Some features must be modified to be made more robust to be printed. Parts may not be functional.
Thin features, threads, inserts and elastomeric features can be accomplished.
Printed parts can have features that cannot be molded, like internal curved holes and thick sections. Design rules are more flexible.
Design rules must be followed that allow the mold to be opened and the part extracted from the mold. Part thickness must be consistent to ensure a good part.
Limited functional testing can be performed prior to fabrication of production tooling, since the parts are not fabricated from the final material.
Parts are production equivalent. All functional testing, including verification, validation, and process validation possible prior to commissioning an expensive production tool.
Great for fixtures and looks-like mockups. Design changes can be made quickly based on user feedback.
Production equivalent parts replicate actual feel and function. More detailed user feedback can be obtained.
Transition to Manufacturing
Design must be modified for injection molding, molds built (5-12 weeks), and parts molded. Functional testing, assembly process validation testing, and user trials must be performed after parts are molded, and for multiple cavities. Design changes require changing all mold cavities.
All molding issues have been resolved with the prototype tool. Materials have been selected. Production equivalent parts have been tested. There is high confidence that the product will meet all requirements prior to the investment in production tooling and manufacturing delays will be mitigated.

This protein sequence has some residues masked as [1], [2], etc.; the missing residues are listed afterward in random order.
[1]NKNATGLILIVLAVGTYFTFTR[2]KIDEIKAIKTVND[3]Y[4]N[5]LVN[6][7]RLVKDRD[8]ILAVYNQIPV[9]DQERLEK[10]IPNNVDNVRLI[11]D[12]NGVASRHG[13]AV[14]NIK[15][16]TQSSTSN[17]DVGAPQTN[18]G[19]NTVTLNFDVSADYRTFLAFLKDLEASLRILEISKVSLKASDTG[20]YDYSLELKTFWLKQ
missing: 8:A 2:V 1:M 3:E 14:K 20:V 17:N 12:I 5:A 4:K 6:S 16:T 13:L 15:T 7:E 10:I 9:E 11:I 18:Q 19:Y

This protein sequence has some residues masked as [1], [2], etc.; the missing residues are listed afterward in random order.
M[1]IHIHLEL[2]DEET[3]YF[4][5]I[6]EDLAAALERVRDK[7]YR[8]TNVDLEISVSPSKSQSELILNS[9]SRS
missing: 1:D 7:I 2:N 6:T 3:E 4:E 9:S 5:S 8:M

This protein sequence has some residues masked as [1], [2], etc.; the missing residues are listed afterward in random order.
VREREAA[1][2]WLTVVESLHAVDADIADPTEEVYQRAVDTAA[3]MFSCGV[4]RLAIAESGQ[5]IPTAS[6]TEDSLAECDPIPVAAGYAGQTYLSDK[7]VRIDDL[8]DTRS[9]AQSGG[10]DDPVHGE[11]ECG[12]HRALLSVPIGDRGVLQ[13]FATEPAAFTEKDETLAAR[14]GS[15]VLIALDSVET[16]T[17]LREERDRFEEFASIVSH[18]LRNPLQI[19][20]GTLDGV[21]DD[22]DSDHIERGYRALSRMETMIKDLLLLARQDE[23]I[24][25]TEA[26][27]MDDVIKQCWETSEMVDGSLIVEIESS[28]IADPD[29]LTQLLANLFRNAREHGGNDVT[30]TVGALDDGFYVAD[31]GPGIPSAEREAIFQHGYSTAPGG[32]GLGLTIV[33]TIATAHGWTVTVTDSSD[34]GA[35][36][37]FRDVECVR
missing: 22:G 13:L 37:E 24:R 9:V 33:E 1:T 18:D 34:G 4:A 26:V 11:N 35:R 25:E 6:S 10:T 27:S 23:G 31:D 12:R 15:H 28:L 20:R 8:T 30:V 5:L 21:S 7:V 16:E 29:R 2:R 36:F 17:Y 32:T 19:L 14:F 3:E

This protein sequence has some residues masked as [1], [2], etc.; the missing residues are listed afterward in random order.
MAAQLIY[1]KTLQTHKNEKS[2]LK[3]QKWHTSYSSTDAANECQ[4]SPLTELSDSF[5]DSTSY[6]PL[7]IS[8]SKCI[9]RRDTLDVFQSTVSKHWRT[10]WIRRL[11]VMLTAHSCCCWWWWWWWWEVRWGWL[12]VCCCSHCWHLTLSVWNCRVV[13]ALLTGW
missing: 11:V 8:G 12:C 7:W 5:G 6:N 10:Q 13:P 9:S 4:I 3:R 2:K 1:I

Additional Case(s) for Prototype Injection Molding
How can spending $5K to $15K on an aluminum, single-cavity prototype injection molding tool and waiting 2 weeks for the fabrication of the tool and molded parts make product development faster and ultimately save costs? A few case studies:
Vial With Attached Cap
Prototype tools were made, and the living hinge was tested successfully for robustness and cap alignment. The cap did not seal completely on the vial, so a design change was made, the prototype tool was modified, and the parts were molded again.
This time, the cap sealed the vial, as proven through functional testing at elevated temperatures. Thousands of parts were molded, and additional testing was done with the vial in an instrument being developed.
Prototype tools were made to produce overmolded prototypes to pitch the product to investors. This part could not be effectively 3D printed to get the flexibility and elastomer function needed.
Various substrate and overmold materials were molded so that the customer could get user feedback and testing data.
Prototype tools were fabricated. Parts were assembled with other parts using ultrasonic welding, laser welding, and the other intended manufacturing assembly processes. Fluidic assays were run on the parts. Due to issues with the assay, the molds were changed multiple times to modify fluidic channels and reservoirs, change valve assembly features, and facilitate changes to assay protocols. All issues were worked out before committing to multi-cavity, hardened steel production tooling.